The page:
Casey Candaele Melds Old School With New
When the pandemic shut down spring training last year, Blue Jays minor league field coordinator Casey Candaele headed home to San Luis Obispo, Calif., with a simple goal.
“We tried to do as much as we could with the players who were stuck at home and not having the ability to get into any complex or do any baseball activity,” said Candaele, 60, a veteran of 754 big league games.
“A lot of Zoom calls and a lot of communication, just trying do the best that we could and the best that I could as a field coordinator without a field, you know?”
Candaele’s efforts drew enough internal appreciation that the Blue Jays have added manager of Triple-A Buffalo to his plate this year. He replaces Ken Huckaby, who was fired after running the club’s alternate training site in Rochester, N.Y., last year.
The Bisons gig will be Candaele’s third managerial stop in a professional coaching career that began after a decade away from the game. In 2018, he managed High-A Dunedin, while in 2019 he ran short-season Vancouver.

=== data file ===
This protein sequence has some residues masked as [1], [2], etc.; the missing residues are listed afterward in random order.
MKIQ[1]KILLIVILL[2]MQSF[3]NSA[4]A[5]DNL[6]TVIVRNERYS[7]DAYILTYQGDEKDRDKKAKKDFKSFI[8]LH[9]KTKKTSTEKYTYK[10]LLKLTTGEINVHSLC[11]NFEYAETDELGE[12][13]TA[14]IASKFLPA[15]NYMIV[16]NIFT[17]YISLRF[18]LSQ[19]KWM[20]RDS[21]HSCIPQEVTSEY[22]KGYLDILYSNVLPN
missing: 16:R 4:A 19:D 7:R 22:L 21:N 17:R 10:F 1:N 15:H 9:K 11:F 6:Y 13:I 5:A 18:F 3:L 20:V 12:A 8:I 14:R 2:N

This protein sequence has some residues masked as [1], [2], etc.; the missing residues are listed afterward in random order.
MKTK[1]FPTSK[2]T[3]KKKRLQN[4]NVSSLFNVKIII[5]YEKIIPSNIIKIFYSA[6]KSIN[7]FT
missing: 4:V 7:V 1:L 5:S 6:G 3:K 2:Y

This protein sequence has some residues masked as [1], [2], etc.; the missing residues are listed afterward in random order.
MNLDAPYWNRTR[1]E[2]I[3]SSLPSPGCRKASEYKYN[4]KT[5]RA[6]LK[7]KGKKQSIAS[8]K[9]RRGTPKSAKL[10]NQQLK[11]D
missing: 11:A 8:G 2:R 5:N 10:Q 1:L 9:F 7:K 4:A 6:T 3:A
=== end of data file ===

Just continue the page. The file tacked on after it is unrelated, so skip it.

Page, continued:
It’s an unusual path for Candaele, who in 2011 returned to the game as the Rangers' infield and baserunning coordinator. In 2015, Texas promoted him to field coordinator, and the next year the Mariners hired him as first base coach.
“I’m a pretty young manager, even though I’m an old man,” he quipped.
Pivotal in his progression has been a willingness to embrace the game’s data revolution. When he first returned to pro ball, “I was like a kindergartner, going, ‘Whoa, that's pretty deep,' " he said.
Now, he looks at the data favorably.
"It reinforces a lot when you're coaching, and it also lets you adjust when maybe you're not right in what you see," Candaele said. "Everybody used to say, ‘Oh, I see that he's doing this.’ Now it's like, ‘Well, I see this. Is this what the data is telling me?’
The trick is in melding that IQ with the human element, an area of focus for Candaele, who strives to be the manager he wanted as a player.
— Cesar Martin returns as the manager at Double-A New Hampshire. He was hired for the position last year but the pandemic pushed back his debut.